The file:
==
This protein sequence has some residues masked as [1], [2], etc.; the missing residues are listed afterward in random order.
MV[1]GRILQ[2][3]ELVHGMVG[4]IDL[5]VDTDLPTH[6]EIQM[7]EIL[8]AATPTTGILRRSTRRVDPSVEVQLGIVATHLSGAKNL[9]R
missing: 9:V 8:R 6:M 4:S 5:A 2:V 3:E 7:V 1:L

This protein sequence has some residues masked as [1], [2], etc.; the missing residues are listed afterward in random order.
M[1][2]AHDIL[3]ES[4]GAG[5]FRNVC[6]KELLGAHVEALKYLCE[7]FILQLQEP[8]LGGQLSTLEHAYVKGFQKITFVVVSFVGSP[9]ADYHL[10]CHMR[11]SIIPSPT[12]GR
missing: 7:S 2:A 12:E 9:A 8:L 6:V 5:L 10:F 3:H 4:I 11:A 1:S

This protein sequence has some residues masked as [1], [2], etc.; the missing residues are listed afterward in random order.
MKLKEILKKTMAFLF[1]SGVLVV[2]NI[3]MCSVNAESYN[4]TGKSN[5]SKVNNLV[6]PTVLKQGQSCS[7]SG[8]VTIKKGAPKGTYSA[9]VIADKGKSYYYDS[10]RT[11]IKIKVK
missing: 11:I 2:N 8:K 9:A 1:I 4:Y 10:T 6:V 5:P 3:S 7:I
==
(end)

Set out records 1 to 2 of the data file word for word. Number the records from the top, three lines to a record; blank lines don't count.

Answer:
This protein sequence has some residues masked as [1], [2], etc.; the missing residues are listed afterward in random order.
MV[1]GRILQ[2][3]ELVHGMVG[4]IDL[5]VDTDLPTH[6]EIQM[7]EIL[8]AATPTTGILRRSTRRVDPSVEVQLGIVATHLSGAKNL[9]R
missing: 9:V 8:R 6:M 4:S 5:A 2:V 3:E 7:V 1:L

This protein sequence has some residues masked as [1], [2], etc.; the missing residues are listed afterward in random order.
M[1][2]AHDIL[3]ES[4]GAG[5]FRNVC[6]KELLGAHVEALKYLCE[7]FILQLQEP[8]LGGQLSTLEHAYVKGFQKITFVVVSFVGSP[9]ADYHL[10]CHMR[11]SIIPSPT[12]GR
missing: 7:S 2:A 12:E 9:A 8:L 6:V 5:L 10:F 3:H 4:I 11:A 1:S